Running Is NOT Only About The Legs

Running-Is-NOT-Only-About-The-Legs

Running is not just a leg movement, it’s a whole body movement and a skill to develop and improve continuously.

Take for example the simple movement of arms and legs. Here are a couple of exercises for you to test the connection between your upper and lower body.

Exercise 1

Walk as you normally would over a 50-100m distance if you can.

Now walk exaggerating the movement of your arms and shoulders only, again 50-100m. Everything else moves normally. What are your legs and hips doing? How do you feel? Are you in control of your movement?

Now walk exaggerating the movement of your legs and hips only. What are your arms and shoulders doing? How do you feel? Are you in total control of your body?

Now walk exaggerating the movement of your arms shoulders as well as your legs and hips. Walk faster, then slower, then faster and notice how your feet are moving and are positioned with each step, notice the level of control you may or may not have and your overall coordination.

Now hold your arms tied to your body and your hands to your thighs. As you walk move your shoulder and whole arm forward. But remember the arms and hands are tied to the legs, so the whole side of the body moves forward, each side at a time

How do you feel? Do you feel your body is moving efficiently? I’m not looking for a specific answer, although you can guess that should happen. I’m interested in your becoming aware of what’s happening to and with your body.

 

Exercise 2

Here’s another example: walk with your arms behind your back.

You will probably notice that your shoulders still want, and struggle to move your arms but the arms aren’t going anywhere. It’s a struggle, you have to put in more energy than usual. If you continue walking like this at your normal walking speed you’d feel tired, more than you’d normally feel.

Notice how much effort the legs have to make to move you forward, how your core muscles do extra work trying, in vain, to move your arms.

Now release your hands and arms and walk normal. How easy is that. It’s just right, natural.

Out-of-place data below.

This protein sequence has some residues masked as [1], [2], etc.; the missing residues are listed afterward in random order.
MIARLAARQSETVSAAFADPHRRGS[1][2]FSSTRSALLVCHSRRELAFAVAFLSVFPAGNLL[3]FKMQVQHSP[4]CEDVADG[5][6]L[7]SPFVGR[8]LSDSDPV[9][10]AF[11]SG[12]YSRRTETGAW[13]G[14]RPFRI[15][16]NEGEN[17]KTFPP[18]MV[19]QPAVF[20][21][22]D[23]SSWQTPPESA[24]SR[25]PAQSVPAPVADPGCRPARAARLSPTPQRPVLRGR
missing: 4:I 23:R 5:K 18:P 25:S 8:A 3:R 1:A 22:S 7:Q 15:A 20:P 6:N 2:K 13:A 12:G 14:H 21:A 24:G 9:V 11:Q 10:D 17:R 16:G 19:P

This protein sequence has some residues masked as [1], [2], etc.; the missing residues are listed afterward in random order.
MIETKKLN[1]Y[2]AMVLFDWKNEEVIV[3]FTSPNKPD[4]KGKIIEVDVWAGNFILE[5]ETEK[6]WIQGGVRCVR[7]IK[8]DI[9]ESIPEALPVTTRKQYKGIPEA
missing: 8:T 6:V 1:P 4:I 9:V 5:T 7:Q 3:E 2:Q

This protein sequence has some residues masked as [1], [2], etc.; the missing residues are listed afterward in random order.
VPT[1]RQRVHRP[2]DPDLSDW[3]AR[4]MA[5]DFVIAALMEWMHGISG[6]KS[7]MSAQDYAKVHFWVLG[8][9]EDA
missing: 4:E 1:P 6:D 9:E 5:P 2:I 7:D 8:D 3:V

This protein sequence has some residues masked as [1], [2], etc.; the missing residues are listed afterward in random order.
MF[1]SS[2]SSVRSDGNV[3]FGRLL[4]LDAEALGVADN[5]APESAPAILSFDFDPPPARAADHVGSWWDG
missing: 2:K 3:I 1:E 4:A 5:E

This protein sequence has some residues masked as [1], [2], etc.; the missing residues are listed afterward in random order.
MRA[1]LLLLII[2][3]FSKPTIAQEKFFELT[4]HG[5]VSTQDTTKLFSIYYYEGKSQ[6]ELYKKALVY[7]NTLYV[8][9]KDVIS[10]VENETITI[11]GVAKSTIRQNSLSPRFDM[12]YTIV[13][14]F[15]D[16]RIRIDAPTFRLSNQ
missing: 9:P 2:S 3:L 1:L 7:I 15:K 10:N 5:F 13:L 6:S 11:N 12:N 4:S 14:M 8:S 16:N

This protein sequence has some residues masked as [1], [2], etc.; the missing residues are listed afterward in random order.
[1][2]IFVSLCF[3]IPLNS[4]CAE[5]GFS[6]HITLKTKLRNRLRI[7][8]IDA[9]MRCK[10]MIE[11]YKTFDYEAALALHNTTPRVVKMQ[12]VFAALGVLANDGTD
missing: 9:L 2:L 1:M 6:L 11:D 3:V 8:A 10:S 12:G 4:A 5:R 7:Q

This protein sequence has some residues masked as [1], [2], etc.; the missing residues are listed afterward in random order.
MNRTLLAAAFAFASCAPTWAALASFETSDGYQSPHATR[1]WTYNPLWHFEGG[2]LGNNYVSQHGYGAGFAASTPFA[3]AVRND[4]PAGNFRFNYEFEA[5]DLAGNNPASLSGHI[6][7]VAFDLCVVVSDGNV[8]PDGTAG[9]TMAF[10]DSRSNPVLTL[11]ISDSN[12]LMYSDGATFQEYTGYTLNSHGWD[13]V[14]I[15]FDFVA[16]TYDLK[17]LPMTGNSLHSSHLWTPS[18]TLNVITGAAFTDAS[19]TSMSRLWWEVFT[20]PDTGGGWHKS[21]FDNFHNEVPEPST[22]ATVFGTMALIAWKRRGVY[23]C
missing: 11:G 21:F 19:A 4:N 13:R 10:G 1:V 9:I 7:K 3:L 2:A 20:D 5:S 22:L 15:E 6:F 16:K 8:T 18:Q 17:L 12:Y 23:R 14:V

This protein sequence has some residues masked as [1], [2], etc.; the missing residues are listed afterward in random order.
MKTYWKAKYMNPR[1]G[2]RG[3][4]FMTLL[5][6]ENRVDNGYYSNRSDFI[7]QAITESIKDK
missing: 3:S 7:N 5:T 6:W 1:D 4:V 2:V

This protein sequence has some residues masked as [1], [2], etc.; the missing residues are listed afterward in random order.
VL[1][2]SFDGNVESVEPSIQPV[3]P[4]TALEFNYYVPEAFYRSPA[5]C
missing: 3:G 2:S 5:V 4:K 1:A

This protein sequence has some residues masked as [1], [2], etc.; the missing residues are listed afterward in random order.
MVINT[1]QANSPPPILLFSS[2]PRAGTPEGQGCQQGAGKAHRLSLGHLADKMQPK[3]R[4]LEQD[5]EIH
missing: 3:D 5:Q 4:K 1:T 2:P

Do the 2 exercises above while running as well, you will see a massive difference between when using your arms and shoulders and when you don’t. Replace “walk” with “run” in the instructions.

 

Your body moves the way it moves because it was designed to move like this, this is the most efficient way to move, with the whole body as Jack Heggie says in his book Running With The Whole Body.

Yet many runners hold their arms tight to the sides. You don’t have to strain your arms and shoulders but they do have to move in co-ordination with your legs and hips.

When you move in co-ordination there is a spiralling motion in your spine. Certain muscles contract  storing energy, while opposite muscles stretch and energy is released. You run faster, easier, and, most importantly, you reduce the risk of injuries because your body will begin to move like a well oiled machine, rather than pushing, pulling, struggling and straining.

However that doesn’t mean you have to move your upper body excessively. It’s enough to release tension in your shoulders and allow the arms to move like pendulums back and forth from your shoulders, as if you are hitting someone behind you.

Keep your body moving the correct way, keep your joints as healthy and strong as you can and run for as long as you want.

Explore and develop an effortless and injury-free running style in our fast-track 4 weeks course 1-2-1. You will have videos and material after the course to help you continue to develop your running style. Want to know more? Just contact us here.

Solving The Achilles Tendonitis

Solving-The-Achilles-Tendonitis

The Achilles tendon connects your calf muscles to the back of your heel. Achilles tendonitis is an overuse injury causing pain and inflammation, usually felt as a dull or sharp pain along the back of the Achilles tendon, usually closer to the heel.

Possible causes of Achilles tendonitis

1. Weak calf muscles
2. Excessive pronation
3. Excessive stress being transmitted through the tendon